Rating: 3.5 out of 5.

I have been following Katharine Isabelle’s career now for quite some time, ever since she stunned the world with her performance in Ginger Snaps in 2000. The Green Sea, a mystery drama from director Randall Plunkett, uses the horror starlet in ways previously unforeseen for the talented actress. Playing opposite her is Hazel Doupe; she holds her own against Isabelle through a complex and intriguing character simply called Kid. This Irish indie is an unexpected gem one will not want to miss.

Drunken and hallucinating, Simone (Isabelle) is hard at work on her latest book. She appears to have lost everything—a family she once had, the success of a debut novel, and a band she was in. Now Simone is living in the Irish countryside and getting belligerently drunk every night. After nearly hitting a little girl (Doupe) with her car, she offers Kid some noodles, then leaves to take her to a bus stop. Simone eventually ends up offering her a place to stay since she does not seem receptive to returning home. “You did an okay job cleaning my kitchen, so maybe we could make a little trade,” Simone suggests, as delicately as she can. The kid can crash there temporarily if she keeps the house clean.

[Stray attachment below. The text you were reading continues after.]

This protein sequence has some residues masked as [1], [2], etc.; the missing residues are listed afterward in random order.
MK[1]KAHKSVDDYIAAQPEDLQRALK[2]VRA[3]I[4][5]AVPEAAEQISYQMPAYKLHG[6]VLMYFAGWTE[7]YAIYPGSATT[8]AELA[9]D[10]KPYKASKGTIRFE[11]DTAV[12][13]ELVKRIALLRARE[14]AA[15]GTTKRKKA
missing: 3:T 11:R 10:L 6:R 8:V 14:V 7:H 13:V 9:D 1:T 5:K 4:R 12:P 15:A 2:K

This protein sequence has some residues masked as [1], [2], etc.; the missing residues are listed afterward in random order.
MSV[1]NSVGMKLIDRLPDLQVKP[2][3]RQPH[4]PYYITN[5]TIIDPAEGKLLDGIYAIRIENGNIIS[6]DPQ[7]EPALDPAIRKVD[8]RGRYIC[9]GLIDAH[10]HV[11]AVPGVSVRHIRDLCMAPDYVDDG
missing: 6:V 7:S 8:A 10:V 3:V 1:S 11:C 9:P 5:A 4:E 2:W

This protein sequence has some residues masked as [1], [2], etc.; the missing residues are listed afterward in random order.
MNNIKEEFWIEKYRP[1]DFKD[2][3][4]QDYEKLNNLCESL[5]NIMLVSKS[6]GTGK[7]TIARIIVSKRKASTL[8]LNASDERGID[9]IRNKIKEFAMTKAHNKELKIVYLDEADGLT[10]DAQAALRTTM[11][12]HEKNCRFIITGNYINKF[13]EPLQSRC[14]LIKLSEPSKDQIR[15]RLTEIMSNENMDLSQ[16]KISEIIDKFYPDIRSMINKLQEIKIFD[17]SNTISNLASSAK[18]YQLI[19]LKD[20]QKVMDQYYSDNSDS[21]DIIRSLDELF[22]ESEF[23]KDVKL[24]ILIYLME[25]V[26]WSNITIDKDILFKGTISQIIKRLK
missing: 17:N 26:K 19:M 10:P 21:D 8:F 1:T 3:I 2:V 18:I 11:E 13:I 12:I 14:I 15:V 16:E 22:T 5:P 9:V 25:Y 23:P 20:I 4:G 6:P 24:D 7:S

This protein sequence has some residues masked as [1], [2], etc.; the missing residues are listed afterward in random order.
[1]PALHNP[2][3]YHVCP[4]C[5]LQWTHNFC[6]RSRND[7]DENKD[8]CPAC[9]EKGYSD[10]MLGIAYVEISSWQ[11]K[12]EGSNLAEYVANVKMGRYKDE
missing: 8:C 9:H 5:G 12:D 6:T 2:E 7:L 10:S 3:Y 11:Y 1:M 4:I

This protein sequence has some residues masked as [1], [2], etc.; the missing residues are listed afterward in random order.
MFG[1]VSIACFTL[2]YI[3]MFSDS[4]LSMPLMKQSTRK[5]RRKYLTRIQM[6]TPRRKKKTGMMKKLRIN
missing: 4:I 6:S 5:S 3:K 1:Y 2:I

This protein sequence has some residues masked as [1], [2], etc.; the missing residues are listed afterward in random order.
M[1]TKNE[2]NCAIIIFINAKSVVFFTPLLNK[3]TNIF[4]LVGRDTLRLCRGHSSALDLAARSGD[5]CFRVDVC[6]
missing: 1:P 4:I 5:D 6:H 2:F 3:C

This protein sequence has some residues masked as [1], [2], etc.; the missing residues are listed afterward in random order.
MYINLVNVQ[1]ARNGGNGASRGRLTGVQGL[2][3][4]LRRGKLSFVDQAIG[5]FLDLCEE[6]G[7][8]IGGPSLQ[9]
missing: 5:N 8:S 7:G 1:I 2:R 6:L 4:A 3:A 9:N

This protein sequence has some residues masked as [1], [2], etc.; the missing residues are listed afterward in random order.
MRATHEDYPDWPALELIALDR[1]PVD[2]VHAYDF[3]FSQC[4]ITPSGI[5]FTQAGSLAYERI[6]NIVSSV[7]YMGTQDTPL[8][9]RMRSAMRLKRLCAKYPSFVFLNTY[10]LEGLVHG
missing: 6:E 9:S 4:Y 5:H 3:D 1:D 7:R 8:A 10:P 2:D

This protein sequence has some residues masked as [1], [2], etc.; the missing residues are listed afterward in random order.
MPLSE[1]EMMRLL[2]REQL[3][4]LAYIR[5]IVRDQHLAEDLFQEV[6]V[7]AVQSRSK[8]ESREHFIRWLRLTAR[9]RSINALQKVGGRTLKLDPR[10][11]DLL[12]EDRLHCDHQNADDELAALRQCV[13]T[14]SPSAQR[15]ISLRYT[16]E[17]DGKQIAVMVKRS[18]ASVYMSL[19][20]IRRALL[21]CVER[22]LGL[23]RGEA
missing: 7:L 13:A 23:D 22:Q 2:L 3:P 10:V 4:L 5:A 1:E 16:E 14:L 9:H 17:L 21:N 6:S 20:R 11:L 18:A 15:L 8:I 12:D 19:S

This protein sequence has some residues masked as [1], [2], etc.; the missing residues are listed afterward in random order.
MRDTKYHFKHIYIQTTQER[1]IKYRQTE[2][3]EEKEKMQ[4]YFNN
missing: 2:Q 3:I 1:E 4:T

The Kid becomes inspiration for the thriller book Simone is writing. Naturally, fantasy bleeds into reality as the book world blends with Simone’s day-to-day life. The stylistic choices made in depicting this work effortlessly, while still keeping a sheen of realism smoothed atop it. Flashes of the beach and woods are peaceful and melodic. Simone tells Kid that she comes out in the woods, and the trees “give her peace.” Clearly haunted by a tragedy from her past, Simone is a fascinating character, even when spouting off dialogue like “stop being so happy, happiness is for dickheads.”

While some of the twists and turns may feel a little too carefully orchestrated, The Green Sea is a vibrant movie filled with personality. Two broken females connecting and playing off each other’s energies would have been fascinating by itself—the introduction of a mystery angle only increases the intensity tenfold. When the tragedy of what really happened in Simone’s past is laid out plainly, it is horribly depressing. I have never seen Katharine Isabelle in this type of role before, and I still remain in awe of her performance days later. I am officially on board for whatever Randal Plunkett delivers next!

The Green Sea is available to rent or buy on Prime Video.

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